To read about our recent enhancement to our approach to witness wellbeing please read our story in this edition of Insights.

Tackling predatory behaviour within Victoria Police

One of IBAC’s strategic focus areas is to prevent and expose inappropriate Victoria Police responses to family violence and predatory behaviour incidents involving police personnel. IBAC will continue to keep this as a key focus area of our police oversight role, working to reduce the prevalence of these behaviours by police officers and employees.

Despite efforts undertaken by Victoria Police over recent years, predatory behaviour within Victoria Police remains a problem.

Predatory behaviour is where a police officer misuses their position to begin – or attempt to begin – an emotional or sexual relationship with a person they meet in the course of their duties. It can also relate to the sexual assault, stalking, harassment or grooming of a person.

In a recent IBAC thematic review of predatory behaviour by Victoria Police officers, released in May, we assessed 27 Victoria Police investigations of alleged predatory behaviour by police officers between 2018 and 2022.

Thematic reviews are when IBAC assesses whether Victoria Police investigations have been conducted in a way that is thorough, impartial, fair – and assesses whether their findings are evidence based and outcomes are reasonable.

Concerningly, we found that evidence of predatory behaviour within Victoria Police persists and that many cases went unreported.

Following this review, we recommended that Victoria Police undertake employee training, complaint investigation reporting, and record keeping. We also advised that Victoria Police increase monitoring of the ethical health of police officers who are subject to predatory behaviour allegations.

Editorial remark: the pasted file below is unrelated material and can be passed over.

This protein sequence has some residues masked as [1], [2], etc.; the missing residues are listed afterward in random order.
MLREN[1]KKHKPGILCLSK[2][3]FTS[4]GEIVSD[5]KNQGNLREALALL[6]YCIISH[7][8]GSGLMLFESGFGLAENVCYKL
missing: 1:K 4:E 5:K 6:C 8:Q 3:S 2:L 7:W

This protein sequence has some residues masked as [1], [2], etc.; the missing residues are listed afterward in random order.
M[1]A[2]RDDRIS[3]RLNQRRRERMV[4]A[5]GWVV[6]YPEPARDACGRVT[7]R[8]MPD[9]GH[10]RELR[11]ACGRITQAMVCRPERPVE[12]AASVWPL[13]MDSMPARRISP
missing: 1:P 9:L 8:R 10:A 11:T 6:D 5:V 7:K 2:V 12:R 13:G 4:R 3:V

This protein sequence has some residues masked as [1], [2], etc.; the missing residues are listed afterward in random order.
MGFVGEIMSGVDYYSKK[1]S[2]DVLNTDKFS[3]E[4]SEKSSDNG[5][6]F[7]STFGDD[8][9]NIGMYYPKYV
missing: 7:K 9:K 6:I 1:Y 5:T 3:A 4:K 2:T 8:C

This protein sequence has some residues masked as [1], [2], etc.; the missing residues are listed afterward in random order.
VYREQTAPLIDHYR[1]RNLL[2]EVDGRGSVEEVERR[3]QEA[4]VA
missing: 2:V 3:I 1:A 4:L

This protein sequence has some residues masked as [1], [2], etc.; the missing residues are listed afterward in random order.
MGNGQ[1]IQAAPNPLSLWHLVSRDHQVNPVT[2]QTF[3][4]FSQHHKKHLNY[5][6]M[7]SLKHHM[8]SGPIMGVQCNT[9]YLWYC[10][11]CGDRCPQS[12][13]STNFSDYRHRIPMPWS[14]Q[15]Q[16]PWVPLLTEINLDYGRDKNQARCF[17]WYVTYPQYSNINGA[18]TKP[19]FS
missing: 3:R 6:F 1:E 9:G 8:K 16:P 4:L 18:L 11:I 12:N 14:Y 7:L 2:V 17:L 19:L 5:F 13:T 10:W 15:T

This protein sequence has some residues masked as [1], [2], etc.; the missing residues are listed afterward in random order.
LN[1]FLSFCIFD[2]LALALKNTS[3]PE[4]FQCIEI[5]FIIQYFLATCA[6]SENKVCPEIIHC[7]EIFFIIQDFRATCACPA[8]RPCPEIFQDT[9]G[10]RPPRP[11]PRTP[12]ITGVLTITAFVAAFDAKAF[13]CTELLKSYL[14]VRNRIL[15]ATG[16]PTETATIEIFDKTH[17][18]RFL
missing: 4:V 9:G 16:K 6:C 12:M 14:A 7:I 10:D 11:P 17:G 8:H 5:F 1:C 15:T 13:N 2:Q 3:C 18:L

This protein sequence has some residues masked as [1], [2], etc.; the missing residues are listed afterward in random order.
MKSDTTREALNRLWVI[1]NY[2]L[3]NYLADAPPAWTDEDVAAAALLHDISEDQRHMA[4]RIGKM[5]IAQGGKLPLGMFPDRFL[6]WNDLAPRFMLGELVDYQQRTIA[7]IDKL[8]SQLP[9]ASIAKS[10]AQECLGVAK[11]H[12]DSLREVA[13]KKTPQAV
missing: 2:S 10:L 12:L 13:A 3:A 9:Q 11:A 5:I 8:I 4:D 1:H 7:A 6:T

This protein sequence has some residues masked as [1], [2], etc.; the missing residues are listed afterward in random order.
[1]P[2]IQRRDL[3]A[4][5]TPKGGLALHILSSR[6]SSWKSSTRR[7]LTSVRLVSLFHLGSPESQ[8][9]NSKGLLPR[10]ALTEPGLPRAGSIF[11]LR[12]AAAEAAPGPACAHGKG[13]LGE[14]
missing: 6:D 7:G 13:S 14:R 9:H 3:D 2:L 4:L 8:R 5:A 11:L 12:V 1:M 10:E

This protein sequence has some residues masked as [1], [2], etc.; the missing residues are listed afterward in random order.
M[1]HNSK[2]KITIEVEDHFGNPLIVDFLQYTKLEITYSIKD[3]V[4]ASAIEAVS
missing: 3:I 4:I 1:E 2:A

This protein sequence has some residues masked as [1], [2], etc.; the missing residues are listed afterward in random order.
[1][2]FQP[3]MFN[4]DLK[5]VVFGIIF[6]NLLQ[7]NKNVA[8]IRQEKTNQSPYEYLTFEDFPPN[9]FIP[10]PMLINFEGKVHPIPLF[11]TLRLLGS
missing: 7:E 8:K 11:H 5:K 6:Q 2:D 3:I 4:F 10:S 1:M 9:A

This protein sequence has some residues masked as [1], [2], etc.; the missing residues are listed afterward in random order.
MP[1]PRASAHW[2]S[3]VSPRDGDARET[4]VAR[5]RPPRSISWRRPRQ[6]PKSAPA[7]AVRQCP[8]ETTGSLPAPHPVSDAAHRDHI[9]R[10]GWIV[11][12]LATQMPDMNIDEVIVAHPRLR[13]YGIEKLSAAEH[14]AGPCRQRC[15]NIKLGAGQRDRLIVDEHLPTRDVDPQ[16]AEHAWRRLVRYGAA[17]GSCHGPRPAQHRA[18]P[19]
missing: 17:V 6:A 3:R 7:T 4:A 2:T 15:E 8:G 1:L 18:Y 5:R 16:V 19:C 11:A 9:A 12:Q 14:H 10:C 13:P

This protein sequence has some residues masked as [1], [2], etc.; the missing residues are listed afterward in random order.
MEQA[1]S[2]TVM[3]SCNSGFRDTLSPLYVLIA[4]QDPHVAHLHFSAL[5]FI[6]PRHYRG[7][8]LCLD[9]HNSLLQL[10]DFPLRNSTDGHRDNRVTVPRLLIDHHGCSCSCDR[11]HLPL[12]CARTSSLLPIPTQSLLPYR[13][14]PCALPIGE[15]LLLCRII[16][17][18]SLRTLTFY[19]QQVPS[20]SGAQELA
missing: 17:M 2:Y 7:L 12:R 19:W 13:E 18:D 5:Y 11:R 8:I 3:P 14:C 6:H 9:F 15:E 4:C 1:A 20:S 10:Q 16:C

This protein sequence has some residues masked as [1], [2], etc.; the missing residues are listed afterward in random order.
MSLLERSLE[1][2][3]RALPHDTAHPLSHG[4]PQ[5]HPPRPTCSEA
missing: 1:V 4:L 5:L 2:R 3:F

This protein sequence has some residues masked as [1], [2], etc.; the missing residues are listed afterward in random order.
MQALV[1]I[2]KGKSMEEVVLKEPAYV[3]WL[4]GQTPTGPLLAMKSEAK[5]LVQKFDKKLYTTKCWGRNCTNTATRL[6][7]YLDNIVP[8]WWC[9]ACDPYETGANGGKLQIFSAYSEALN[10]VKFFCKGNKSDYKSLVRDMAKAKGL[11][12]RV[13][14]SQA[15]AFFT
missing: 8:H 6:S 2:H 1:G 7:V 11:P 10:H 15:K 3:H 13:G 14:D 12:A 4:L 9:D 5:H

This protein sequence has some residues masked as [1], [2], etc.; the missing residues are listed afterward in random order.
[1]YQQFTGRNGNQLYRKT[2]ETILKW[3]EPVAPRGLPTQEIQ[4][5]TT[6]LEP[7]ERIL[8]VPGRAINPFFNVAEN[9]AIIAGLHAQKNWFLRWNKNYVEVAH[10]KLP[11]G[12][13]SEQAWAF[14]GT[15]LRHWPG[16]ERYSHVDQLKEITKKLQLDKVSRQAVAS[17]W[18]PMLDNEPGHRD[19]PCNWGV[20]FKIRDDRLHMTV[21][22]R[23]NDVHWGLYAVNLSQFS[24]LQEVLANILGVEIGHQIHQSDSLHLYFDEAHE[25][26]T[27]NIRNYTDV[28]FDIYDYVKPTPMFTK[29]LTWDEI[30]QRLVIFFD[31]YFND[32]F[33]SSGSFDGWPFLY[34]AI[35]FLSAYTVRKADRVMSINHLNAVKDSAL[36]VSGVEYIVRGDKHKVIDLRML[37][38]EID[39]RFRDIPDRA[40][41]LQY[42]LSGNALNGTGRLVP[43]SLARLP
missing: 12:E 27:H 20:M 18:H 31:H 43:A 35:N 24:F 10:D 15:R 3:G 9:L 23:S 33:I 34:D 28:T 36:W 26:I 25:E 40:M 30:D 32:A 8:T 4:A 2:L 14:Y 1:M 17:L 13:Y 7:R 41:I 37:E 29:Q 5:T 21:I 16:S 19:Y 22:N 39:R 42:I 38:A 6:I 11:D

Annual plan

IBAC has tabled its Annual Plan 2023/24 this month outlining our priorities for the next twelve months, as well as a budget overview.

Throughout the year we speak to our stakeholders, gather intelligence, and analyse data to help us decide the strategic focus for the year ahead.

For the 2023/24 financial year we will continue our focus on high-risk police units, divisions, and regions; excessive use of force, including use on people at risk; police responses to family violence; police responses to incidents of predatory behaviour; high-risk public sector agencies, including those managing high-value matters, and improper influence.

IBAC also plans to pilot a maturity rating scale for selected Victorian Government departments so they can measure their integrity maturity to help them to build their corruption resistance.

IBAC's new website

We have been receiving great feedback from the community about our new easy-to-use website, which we launched in April.

Some of the website’s key features include easy and quick access to resources; a personalised homepage experience – for example, by telling us what area of the public sector you are interested in, the content refreshes to be more relevant to you; step-by-step “complaint” and “provide info” reporting forms - including more support options as you progress through; quick links to police and public sector information; and a quick exit safety/privacy button.

Our main goals were to give the public sector, including local government and Victoria Police and community improved access to more information, and easier avenues to report corruption and misconduct. I hope you will enjoy our new website.

Read more in this issue of IBAC Insights